JERUSALEM — Las Vegas Sands CEO Sheldon Adelson today provided further details for his company’s plans to build a mega-resort in Madrid.
Las Vegas Sands’ “Euro Vegas” will have a dozen hotels with about 3,000 rooms each, including a total of about 2,400 meeting rooms, Adelson said in an onstage interview at the Jerusalem International Tourism Summit.
Adelson, who credited his previous success on his focus on the meetings, incentive, convention and events business, cited it as the foundation for his properties in Las Vegas, Macau and Singapore, and said he will stick to the formula in his anticipated projects.
Euro Vegas “may become the convention center of the world," Adelson said. He added that the scale of the project — along with his "integrated resort" approach that includes meeting and hotel space adjacent to shopping, restaurants, entertainment and gaming — will provide "critical mass."
Las Vegas Sands had been pitching such a complex since last year without providing details on room count and stirred up a fair amount of political controversy by choosing Madrid over Barcelona for the project, which is set to open in 2017. Madrid government officials approved the project in February.
Earlier on Tuesday, Las Vegas Sands President Michael Leven had stressed the importance of public-private partnerships in a keynote speech, and Adelson expanded upon Leven's remarks, saying that resort areas such as the Madrid project requires "infrastructure — roadways, electricity, other utilities. And, of course, lower tax rates. The Spanish government has been very supportive."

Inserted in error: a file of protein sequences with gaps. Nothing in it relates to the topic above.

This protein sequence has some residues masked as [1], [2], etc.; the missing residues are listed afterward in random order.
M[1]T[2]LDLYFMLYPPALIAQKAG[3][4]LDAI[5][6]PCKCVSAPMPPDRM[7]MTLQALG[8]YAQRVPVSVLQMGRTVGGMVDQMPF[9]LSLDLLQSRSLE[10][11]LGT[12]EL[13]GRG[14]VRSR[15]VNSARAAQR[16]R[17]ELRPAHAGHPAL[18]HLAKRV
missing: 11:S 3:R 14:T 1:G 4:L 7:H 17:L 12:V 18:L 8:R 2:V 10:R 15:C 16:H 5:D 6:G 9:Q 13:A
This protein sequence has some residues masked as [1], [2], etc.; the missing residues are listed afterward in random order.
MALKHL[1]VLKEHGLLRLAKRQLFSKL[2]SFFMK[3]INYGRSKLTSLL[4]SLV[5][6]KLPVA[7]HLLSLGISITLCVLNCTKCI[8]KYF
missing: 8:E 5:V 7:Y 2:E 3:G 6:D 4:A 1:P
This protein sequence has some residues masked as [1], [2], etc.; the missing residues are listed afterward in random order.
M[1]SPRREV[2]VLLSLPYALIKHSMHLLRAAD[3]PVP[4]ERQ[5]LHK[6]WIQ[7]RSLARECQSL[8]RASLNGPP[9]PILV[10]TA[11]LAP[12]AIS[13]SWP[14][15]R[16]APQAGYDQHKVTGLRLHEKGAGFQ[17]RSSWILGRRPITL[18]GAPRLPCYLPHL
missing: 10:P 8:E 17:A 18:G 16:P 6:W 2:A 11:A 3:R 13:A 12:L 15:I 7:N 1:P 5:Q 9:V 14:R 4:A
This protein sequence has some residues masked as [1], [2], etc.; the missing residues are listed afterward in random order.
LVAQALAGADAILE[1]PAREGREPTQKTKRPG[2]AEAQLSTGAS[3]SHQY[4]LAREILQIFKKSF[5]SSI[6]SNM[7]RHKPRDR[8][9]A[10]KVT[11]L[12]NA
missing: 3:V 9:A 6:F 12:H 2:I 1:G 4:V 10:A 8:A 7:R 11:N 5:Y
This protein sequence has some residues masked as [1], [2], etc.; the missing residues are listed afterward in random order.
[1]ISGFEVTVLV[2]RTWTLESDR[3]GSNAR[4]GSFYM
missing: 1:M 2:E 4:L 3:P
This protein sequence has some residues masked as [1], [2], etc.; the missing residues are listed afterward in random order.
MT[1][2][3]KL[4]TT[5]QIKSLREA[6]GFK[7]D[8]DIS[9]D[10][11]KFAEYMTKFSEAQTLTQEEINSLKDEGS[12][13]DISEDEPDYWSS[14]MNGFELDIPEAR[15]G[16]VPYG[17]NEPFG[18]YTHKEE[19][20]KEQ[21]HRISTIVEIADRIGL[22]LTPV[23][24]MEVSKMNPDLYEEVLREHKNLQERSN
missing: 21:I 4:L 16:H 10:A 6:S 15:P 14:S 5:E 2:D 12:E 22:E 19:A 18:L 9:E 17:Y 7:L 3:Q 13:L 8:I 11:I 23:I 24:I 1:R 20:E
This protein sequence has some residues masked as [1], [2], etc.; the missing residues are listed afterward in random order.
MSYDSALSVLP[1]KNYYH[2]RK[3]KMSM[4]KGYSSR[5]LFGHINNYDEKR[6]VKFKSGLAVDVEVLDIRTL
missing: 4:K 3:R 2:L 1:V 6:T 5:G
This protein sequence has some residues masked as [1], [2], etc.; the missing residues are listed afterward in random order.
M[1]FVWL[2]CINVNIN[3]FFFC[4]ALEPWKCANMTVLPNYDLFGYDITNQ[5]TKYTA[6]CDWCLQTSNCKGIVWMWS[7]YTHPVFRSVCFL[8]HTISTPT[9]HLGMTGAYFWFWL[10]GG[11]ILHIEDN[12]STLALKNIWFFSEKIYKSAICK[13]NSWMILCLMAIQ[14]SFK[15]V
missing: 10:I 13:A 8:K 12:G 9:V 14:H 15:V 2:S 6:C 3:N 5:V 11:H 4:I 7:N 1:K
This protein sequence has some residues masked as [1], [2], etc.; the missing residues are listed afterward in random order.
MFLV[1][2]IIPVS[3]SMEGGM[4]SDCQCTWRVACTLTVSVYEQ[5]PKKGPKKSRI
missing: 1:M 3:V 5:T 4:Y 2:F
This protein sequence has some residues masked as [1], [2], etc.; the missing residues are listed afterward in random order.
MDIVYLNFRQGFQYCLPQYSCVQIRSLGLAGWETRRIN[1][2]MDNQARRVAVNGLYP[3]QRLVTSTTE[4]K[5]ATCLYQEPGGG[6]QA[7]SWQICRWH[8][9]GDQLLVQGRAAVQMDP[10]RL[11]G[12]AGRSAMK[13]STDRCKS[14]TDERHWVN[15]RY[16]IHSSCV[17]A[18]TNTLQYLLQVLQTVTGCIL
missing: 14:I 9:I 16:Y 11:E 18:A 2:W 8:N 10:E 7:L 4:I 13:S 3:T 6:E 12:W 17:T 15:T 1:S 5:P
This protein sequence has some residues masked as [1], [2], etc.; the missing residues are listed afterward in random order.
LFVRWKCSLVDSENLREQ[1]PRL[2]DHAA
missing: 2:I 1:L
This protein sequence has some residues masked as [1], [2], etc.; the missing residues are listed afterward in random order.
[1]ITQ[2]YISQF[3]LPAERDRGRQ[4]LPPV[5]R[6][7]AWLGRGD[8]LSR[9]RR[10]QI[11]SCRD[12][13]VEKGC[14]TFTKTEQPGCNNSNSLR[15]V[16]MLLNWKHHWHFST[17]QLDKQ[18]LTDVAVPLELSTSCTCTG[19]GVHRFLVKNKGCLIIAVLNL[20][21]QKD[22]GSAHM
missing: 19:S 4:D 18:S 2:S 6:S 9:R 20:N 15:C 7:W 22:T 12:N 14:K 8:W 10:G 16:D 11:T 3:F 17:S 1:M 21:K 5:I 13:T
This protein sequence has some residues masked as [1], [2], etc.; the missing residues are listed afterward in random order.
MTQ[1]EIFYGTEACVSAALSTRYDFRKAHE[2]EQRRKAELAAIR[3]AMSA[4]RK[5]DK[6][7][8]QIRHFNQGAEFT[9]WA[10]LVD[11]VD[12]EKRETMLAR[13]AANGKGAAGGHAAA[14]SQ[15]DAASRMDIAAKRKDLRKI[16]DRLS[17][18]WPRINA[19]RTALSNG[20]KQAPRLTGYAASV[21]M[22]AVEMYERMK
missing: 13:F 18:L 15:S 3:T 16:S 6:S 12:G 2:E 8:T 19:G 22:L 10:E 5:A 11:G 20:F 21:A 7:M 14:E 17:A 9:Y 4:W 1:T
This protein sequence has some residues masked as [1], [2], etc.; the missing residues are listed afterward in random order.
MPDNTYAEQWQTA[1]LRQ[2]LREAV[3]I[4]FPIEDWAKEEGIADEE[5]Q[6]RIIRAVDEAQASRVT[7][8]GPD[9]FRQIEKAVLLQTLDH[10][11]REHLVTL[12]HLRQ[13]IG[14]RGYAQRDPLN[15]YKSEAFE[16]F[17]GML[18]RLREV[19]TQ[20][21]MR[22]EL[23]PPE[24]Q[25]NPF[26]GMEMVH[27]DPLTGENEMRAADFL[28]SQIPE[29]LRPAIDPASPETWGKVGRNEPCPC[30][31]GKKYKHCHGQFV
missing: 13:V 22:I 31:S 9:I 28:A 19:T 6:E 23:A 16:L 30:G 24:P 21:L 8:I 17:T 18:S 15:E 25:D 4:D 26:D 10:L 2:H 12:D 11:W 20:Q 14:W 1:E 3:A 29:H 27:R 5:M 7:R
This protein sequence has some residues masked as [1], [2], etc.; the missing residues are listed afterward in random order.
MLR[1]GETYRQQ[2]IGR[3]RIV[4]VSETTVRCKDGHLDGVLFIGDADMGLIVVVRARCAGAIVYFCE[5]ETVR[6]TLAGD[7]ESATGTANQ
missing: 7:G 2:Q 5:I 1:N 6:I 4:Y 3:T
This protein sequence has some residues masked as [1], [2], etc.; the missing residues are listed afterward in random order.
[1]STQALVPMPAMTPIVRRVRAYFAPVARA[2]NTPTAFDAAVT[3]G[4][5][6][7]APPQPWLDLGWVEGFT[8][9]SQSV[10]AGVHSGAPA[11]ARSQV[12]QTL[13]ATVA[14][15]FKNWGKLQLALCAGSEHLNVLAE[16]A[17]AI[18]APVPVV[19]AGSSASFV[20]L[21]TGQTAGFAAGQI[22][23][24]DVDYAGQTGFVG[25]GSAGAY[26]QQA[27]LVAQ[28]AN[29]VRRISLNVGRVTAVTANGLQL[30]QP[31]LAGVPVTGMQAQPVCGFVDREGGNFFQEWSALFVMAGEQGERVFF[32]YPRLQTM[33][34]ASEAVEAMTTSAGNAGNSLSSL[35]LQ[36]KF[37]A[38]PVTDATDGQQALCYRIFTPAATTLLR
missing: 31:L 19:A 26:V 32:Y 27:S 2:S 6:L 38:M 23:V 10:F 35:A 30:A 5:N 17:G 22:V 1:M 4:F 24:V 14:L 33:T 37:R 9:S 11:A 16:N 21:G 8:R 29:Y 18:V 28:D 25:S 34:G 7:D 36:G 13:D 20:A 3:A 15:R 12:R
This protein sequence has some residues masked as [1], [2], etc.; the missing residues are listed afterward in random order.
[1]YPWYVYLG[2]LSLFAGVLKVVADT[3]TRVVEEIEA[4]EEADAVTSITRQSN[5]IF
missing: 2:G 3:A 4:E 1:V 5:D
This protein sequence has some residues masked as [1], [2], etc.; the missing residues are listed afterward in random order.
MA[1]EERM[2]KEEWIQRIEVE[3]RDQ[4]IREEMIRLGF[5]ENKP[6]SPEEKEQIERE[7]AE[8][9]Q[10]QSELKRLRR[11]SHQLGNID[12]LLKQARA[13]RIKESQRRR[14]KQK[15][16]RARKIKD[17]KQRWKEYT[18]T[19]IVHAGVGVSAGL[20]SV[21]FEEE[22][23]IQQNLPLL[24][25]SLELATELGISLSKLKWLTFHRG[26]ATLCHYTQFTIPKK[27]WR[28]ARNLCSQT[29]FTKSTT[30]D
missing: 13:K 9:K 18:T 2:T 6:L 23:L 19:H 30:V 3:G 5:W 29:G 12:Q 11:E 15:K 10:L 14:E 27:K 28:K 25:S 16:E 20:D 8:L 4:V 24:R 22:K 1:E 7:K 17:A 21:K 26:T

Adelson also said he was working to put an integrated resort in South Korea, a project that had been briefly referenced by Korea Tourism Organization CEO Charm Lee in a preceding keynote.
"[Lee] is helping us bring [the opportunity] to the attention of the Korea government," Adelson said. "They already have a [Korean] casino that Stanley Ho (an Adelson rival) opened, but it's only for special people." (Ho operates a casino in North Korea.)
Adelson said that while China has guaranteed that gaming in Macau will be allowed for 50 years, he does not believe that it will permit casinos to be built on the mainland. So, to pursue the burgeoning Asian market, he hopes to expand into other countries. "We'd like Japan, Vietnam, Thailand and possibly Taiwan," he said.
And, he noted, he's not finished in Macau yet, reminding the audience that "the Parisian is the next project. A million-square-foot retail mall with a St. Regis with cooperative apartments."Follow Arnie Weissmann on Twitter @awtravelweekly.